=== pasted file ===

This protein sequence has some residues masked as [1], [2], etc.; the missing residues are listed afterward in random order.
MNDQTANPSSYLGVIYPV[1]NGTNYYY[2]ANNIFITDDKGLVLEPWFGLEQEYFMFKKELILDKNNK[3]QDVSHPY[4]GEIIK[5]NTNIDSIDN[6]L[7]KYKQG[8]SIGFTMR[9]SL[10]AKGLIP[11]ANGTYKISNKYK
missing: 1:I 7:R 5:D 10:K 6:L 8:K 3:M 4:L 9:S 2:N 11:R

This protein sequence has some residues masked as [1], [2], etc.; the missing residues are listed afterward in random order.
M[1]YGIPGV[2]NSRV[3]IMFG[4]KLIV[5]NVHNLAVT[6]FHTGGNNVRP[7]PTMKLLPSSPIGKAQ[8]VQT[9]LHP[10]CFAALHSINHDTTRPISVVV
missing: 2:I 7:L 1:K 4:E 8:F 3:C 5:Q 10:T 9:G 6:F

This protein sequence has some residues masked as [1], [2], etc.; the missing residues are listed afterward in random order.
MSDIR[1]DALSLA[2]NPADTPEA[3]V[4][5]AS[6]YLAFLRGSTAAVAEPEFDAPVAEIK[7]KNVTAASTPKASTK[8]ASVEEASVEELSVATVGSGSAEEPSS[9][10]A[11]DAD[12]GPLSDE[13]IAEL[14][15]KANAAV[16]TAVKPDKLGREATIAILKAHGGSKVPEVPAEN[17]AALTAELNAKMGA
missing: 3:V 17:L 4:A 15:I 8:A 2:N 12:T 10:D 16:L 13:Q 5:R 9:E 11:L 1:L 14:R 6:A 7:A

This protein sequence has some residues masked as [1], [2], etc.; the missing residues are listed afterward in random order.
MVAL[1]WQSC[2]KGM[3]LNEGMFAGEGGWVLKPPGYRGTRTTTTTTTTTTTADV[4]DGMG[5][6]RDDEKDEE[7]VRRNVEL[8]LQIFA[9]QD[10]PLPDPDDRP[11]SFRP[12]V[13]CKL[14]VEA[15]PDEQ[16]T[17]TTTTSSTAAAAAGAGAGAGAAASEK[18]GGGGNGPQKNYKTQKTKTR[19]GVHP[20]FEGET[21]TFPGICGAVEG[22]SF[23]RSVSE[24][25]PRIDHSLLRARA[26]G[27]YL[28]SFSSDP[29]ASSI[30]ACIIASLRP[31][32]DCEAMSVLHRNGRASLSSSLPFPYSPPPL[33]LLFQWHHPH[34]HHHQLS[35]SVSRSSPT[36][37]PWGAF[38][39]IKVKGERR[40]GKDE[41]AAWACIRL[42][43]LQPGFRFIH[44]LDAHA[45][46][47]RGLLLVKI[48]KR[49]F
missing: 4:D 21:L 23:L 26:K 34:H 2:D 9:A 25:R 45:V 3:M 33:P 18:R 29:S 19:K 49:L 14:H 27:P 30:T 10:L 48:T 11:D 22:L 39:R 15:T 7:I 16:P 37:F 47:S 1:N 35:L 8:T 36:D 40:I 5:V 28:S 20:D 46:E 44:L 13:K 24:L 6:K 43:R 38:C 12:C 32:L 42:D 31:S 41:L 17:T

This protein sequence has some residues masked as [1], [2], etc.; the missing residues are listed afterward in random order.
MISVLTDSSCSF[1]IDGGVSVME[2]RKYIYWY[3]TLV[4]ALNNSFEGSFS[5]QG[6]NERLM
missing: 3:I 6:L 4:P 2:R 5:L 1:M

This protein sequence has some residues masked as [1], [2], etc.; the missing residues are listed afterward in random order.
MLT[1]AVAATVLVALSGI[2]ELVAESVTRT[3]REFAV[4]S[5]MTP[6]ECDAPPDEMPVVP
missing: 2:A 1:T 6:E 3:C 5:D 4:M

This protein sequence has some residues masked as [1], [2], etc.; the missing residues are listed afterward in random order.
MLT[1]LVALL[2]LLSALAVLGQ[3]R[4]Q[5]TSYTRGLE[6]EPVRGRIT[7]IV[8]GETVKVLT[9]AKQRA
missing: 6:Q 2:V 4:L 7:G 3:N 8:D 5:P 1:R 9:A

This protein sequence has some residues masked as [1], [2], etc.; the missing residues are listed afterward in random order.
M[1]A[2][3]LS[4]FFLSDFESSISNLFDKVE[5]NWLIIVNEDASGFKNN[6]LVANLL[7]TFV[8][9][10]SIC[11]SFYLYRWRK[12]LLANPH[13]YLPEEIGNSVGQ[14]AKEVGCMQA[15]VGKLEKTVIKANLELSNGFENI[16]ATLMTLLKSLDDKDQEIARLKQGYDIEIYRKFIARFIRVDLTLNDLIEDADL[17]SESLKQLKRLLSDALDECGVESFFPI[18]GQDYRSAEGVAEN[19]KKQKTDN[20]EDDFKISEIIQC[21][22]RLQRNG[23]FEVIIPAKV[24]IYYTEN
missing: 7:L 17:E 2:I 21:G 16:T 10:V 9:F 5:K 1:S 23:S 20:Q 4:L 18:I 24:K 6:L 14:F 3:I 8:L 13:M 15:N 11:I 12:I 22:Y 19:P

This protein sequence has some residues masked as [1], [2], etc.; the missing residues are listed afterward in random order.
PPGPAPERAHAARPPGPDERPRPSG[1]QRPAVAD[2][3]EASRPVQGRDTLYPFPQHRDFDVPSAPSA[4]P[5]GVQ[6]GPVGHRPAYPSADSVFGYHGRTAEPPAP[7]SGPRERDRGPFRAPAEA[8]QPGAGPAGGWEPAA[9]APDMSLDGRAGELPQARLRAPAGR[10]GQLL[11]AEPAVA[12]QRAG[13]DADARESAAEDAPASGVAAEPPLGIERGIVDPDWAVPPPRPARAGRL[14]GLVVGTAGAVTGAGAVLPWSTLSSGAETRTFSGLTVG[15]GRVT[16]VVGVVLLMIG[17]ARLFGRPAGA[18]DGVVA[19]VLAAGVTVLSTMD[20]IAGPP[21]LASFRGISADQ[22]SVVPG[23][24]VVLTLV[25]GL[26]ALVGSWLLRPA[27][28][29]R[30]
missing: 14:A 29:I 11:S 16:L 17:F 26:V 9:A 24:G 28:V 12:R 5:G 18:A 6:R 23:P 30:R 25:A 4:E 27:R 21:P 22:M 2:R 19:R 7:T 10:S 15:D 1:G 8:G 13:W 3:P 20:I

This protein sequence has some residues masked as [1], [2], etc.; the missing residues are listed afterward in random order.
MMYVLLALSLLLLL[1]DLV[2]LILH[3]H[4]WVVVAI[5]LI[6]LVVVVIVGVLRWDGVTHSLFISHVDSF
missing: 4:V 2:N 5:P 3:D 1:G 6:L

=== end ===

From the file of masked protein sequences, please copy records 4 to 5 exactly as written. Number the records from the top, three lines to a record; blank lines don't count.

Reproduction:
This protein sequence has some residues masked as [1], [2], etc.; the missing residues are listed afterward in random order.
MVAL[1]WQSC[2]KGM[3]LNEGMFAGEGGWVLKPPGYRGTRTTTTTTTTTTTADV[4]DGMG[5][6]RDDEKDEE[7]VRRNVEL[8]LQIFA[9]QD[10]PLPDPDDRP[11]SFRP[12]V[13]CKL[14]VEA[15]PDEQ[16]T[17]TTTTSSTAAAAAGAGAGAGAAASEK[18]GGGGNGPQKNYKTQKTKTR[19]GVHP[20]FEGET[21]TFPGICGAVEG[22]SF[23]RSVSE[24][25]PRIDHSLLRARA[26]G[27]YL[28]SFSSDP[29]ASSI[30]ACIIASLRP[31][32]DCEAMSVLHRNGRASLSSSLPFPYSPPPL[33]LLFQWHHPH[34]HHHQLS[35]SVSRSSPT[36][37]PWGAF[38][39]IKVKGERR[40]GKDE[41]AAWACIRL[42][43]LQPGFRFIH[44]LDAHA[45][46][47]RGLLLVKI[48]KR[49]F
missing: 4:D 21:L 23:L 26:K 34:H 2:D 9:A 25:R 45:V 3:M 33:P 18:R 29:S 19:K 49:L 14:H 27:P 30:T 10:L 48:T 11:D 22:L 39:R 15:T 7:I 16:P 37:F 47:S 1:N 35:L 8:T 36:D 40:I 5:V 28:S 20:D 46:E 44:L 13:K 24:L 6:K 43:R 38:C 12:C 32:L 42:D 31:S 41:L 17:T

This protein sequence has some residues masked as [1], [2], etc.; the missing residues are listed afterward in random order.
MISVLTDSSCSF[1]IDGGVSVME[2]RKYIYWY[3]TLV[4]ALNNSFEGSFS[5]QG[6]NERLM
missing: 3:I 6:L 4:P 2:R 5:L 1:M